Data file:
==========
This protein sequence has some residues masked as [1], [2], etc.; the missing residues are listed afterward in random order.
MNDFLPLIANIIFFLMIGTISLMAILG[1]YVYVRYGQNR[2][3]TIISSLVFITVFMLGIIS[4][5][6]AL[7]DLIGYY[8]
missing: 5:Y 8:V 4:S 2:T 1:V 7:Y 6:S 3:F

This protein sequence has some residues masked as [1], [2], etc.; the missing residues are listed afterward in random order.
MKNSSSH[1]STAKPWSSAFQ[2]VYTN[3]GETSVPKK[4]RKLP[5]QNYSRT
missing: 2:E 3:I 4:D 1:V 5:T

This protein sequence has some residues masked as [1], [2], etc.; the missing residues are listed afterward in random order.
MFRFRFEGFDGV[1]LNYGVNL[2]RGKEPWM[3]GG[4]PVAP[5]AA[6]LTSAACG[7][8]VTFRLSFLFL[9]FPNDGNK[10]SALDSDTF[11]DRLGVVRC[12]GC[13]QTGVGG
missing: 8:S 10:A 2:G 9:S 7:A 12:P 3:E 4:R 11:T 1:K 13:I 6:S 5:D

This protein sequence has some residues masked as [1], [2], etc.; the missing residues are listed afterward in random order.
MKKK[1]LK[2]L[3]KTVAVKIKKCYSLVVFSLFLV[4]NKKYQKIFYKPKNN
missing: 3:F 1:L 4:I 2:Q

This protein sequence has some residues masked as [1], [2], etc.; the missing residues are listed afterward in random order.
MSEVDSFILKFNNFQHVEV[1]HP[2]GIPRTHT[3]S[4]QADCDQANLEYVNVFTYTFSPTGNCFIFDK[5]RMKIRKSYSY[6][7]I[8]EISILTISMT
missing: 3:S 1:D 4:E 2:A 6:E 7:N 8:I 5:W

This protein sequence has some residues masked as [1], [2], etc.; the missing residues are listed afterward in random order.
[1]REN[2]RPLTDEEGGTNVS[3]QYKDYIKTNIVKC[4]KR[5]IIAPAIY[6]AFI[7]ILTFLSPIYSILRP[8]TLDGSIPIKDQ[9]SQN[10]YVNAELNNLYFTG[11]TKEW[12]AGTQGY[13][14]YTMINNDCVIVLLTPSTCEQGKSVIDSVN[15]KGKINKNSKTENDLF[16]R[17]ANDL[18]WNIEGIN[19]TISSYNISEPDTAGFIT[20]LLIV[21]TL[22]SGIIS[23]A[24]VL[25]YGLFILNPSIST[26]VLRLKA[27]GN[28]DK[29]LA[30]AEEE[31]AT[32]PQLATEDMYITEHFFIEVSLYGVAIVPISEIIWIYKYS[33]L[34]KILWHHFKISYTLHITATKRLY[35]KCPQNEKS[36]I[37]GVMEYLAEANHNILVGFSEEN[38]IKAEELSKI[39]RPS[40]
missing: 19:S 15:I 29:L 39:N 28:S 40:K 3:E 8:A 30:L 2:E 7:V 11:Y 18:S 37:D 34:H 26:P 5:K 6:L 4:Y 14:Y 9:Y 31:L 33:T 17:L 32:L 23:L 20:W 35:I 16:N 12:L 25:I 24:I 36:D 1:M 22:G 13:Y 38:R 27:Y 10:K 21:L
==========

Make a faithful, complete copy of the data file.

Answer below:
This protein sequence has some residues masked as [1], [2], etc.; the missing residues are listed afterward in random order.
MNDFLPLIANIIFFLMIGTISLMAILG[1]YVYVRYGQNR[2][3]TIISSLVFITVFMLGIIS[4][5][6]AL[7]DLIGYY[8]
missing: 5:Y 8:V 4:S 2:T 1:V 7:Y 6:S 3:F

This protein sequence has some residues masked as [1], [2], etc.; the missing residues are listed afterward in random order.
MKNSSSH[1]STAKPWSSAFQ[2]VYTN[3]GETSVPKK[4]RKLP[5]QNYSRT
missing: 2:E 3:I 4:D 1:V 5:T

This protein sequence has some residues masked as [1], [2], etc.; the missing residues are listed afterward in random order.
MFRFRFEGFDGV[1]LNYGVNL[2]RGKEPWM[3]GG[4]PVAP[5]AA[6]LTSAACG[7][8]VTFRLSFLFL[9]FPNDGNK[10]SALDSDTF[11]DRLGVVRC[12]GC[13]QTGVGG
missing: 8:S 10:A 2:G 9:S 7:A 12:P 3:E 4:R 11:T 1:K 13:I 6:S 5:D

This protein sequence has some residues masked as [1], [2], etc.; the missing residues are listed afterward in random order.
MKKK[1]LK[2]L[3]KTVAVKIKKCYSLVVFSLFLV[4]NKKYQKIFYKPKNN
missing: 3:F 1:L 4:I 2:Q

This protein sequence has some residues masked as [1], [2], etc.; the missing residues are listed afterward in random order.
MSEVDSFILKFNNFQHVEV[1]HP[2]GIPRTHT[3]S[4]QADCDQANLEYVNVFTYTFSPTGNCFIFDK[5]RMKIRKSYSY[6][7]I[8]EISILTISMT
missing: 3:S 1:D 4:E 2:A 6:E 7:N 8:I 5:W

This protein sequence has some residues masked as [1], [2], etc.; the missing residues are listed afterward in random order.
[1]REN[2]RPLTDEEGGTNVS[3]QYKDYIKTNIVKC[4]KR[5]IIAPAIY[6]AFI[7]ILTFLSPIYSILRP[8]TLDGSIPIKDQ[9]SQN[10]YVNAELNNLYFTG[11]TKEW[12]AGTQGY[13][14]YTMINNDCVIVLLTPSTCEQGKSVIDSVN[15]KGKINKNSKTENDLF[16]R[17]ANDL[18]WNIEGIN[19]TISSYNISEPDTAGFIT[20]LLIV[21]TL[22]SGIIS[23]A[24]VL[25]YGLFILNPSIST[26]VLRLKA[27]GN[28]DK[29]LA[30]AEEE[31]AT[32]PQLATEDMYITEHFFIEVSLYGVAIVPISEIIWIYKYS[33]L[34]KILWHHFKISYTLHITATKRLY[35]KCPQNEKS[36]I[37]GVMEYLAEANHNILVGFSEEN[38]IKAEELSKI[39]RPS[40]
missing: 19:S 15:I 29:L 39:N 28:S 40:K 3:E 8:A 30:L 2:E 7:V 11:Y 18:S 37:D 34:H 26:P 5:K 6:L 4:Y 14:Y 9:Y 31:L 33:T 17:L 32:L 23:L 20:W 35:I 16:N 12:L 25:I 24:I 36:D 1:M 22:G 13:Y 38:R 27:Y 10:K 21:L